NORTH SALEM, N.Y.-When the North Salem Volunteer Ambulance Corps called, the Town Board responded.

Last week, the board approved a municipal spending plan of $9.4 million that included $21,500 more than planned for the group, whose members had pressed for the financial boost at meetings with the board over the last two months, citing a volunteer shortage leading to the overextension of its current membership.

The board’s tentative budget for 2018 had included an allotment of $79,000 for the organization, a $5,000 increase from 2017. But Kurt Guldan, the corps’ president, argued it needed more.

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Guldan asked the town to add an amount equal to 12 hours’ pay to secure more coverage on weekends. He estimated the cost at almost $30,000.

The board was hesitant because it was unsure how the extra funding could be covered. Ultimately, after brainstorming, the board was able to allot the corps funding for eight paid hours.

“Everyone was supportive of the NSVAC’s issues in getting volunteers and their need for additional coverage on the weekend,” Supervisor Warren Lucas said in an email. “The additional $21,500 will give them eight hours of coverage on Saturdays starting March 1 for the rest of the year,” adding, “money was moved from other areas to make it all work.”

The tentative budget was otherwise basically left intact and unanimously approved Dec. 5 after a hearing no residents attended. It calls for a tax levy of about $3,720,000, up by $111,761 from 2017, which will result in a tax rate increase of 2.7 percent. That figure is about $12,600 under the state-mandated tax cap.

Under the budget, the NSVAC per diem line increased by $26,456, to just over $100,000. It provides coverage of the cost of 24 hours on Sundays and an ambulance and eight hours on Saturdays.

During budget discussions, Guldan highlighted a pressing need for more volunteers and support for the volunteer ambulance corps, which responded to about 427 calls last year.

“Membership has not grown,” Guldan said. “I think I’d be generous in saying [there are] a dozen [members] and that’s being kind.”

But even a hypothetical surge of volunteers would not remedy the situation, Guldan explained, because certification classes and training are time-consuming and the corps needs money to pay for things like utilities and maintenance.

Additionally, if the town had a higher volume of calls, the corps could charge for transporting people to and from the hospital, which would, in turn, offset the cost of the paid staff.

“We technically only bill for ‘loaded miles,’ “ Maria Hlushko, a corps volunteer and secretary to the town supervisor explained, “which is the transport from the scene to a medical facility. If there are five people at the scene of an accident and only one goes to to the hospital, we only get a small amount.”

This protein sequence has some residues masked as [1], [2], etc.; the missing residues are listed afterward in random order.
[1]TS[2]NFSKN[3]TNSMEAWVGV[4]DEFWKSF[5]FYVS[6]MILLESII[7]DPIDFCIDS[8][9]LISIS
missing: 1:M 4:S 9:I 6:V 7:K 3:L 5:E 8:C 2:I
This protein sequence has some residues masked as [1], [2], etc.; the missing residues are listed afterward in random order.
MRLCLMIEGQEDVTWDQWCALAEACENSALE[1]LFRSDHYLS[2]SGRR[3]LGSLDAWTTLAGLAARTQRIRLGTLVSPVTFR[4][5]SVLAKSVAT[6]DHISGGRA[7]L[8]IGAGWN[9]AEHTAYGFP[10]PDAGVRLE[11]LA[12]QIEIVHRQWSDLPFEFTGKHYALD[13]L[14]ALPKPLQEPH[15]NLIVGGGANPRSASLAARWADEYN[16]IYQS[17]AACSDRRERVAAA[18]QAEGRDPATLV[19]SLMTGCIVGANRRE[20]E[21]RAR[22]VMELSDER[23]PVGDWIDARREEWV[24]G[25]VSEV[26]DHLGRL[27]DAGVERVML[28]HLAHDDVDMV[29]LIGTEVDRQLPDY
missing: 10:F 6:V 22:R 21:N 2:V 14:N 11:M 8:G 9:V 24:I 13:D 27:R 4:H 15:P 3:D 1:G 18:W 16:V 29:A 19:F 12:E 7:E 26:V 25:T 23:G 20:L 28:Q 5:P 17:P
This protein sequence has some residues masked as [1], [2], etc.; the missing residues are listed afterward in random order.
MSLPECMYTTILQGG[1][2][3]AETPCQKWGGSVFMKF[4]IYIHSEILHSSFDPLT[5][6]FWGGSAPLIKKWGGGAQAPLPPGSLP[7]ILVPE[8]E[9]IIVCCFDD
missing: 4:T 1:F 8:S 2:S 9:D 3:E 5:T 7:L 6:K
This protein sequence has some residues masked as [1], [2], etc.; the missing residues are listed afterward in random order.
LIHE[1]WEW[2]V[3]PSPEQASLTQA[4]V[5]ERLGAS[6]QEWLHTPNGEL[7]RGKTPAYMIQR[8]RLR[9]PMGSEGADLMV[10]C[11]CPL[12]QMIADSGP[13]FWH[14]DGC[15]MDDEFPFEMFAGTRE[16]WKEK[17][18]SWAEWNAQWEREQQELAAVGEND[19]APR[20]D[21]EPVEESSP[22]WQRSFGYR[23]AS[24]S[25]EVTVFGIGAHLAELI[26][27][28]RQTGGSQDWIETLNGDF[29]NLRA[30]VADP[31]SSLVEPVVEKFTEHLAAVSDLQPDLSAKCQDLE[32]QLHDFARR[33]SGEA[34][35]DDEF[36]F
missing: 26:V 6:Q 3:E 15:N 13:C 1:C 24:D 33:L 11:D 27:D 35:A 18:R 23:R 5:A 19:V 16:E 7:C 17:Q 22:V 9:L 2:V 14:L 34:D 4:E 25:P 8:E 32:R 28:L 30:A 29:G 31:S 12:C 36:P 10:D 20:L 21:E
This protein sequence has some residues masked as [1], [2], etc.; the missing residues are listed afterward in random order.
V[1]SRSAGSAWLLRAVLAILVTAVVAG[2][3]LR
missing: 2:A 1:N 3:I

During discussions, Lucas and Guldan discussed the unpredictable nature of the calls, as well.
“You can have some days with three calls and some days with no calls,” Lucas said.

“To run a paid ambulance corps, you need 4.33 calls per shift to make it break even,” Guldan said. “You don’t have that call volume. Even if we combined it with Lewisboro, you still don’t have that call volume.”
Guldan said that the corps is not in a position to have a paid staff, and that when the budget falls short, he’s contributed his own money.

“Additionally, the way it works out, is you have about three volunteers working during the week during which the majority of calls are placed,” Hlushko added. “The volunteers all have other jobs as well that they are routinely taken away from to respond to calls.”

Hlushko said about 75 percent of the NSVAC’s calls come in during the day.

“Ideally, the corps would have 56 people,” she said. “So all the empty shifts are currently falling on two or three people.”

Guldan said the town’s additional funding will ensure members who work during the week won’t be called away from family affairs on weekends. Additionally, it could help alleviate burnout among volunteers, who town board members say provide an integral service.

The board also discussed offering an incentive to foster EMTs among the town’s staff who would be able to leave work to respond to calls during the week. At one point in the past, every member of the town’s highway department was a volunteer EMT. That’s no longer the case.

In a related development, the town will be paying $386,000 per year for Advanced and Basic Life Support Ambulances and “fly cars.” That reflects an increase of $39,000 from 2017.

“[Basic Life Support] BLS, without the support of our volunteers, (would) cost the town far in excess of the $386,000 we have budgeted for 2018,” Lucas said.

Ambulance corps volunteers receive a discount on town taxes if they are members in good standing and have served for a certain number of years.

To join the corps, you must be 18 years old or over. To be a driver, you must be 21 or older and have a clean driving record. Like the EMT course, the driver training course is free of charge. For information, call 914-277-4944 or email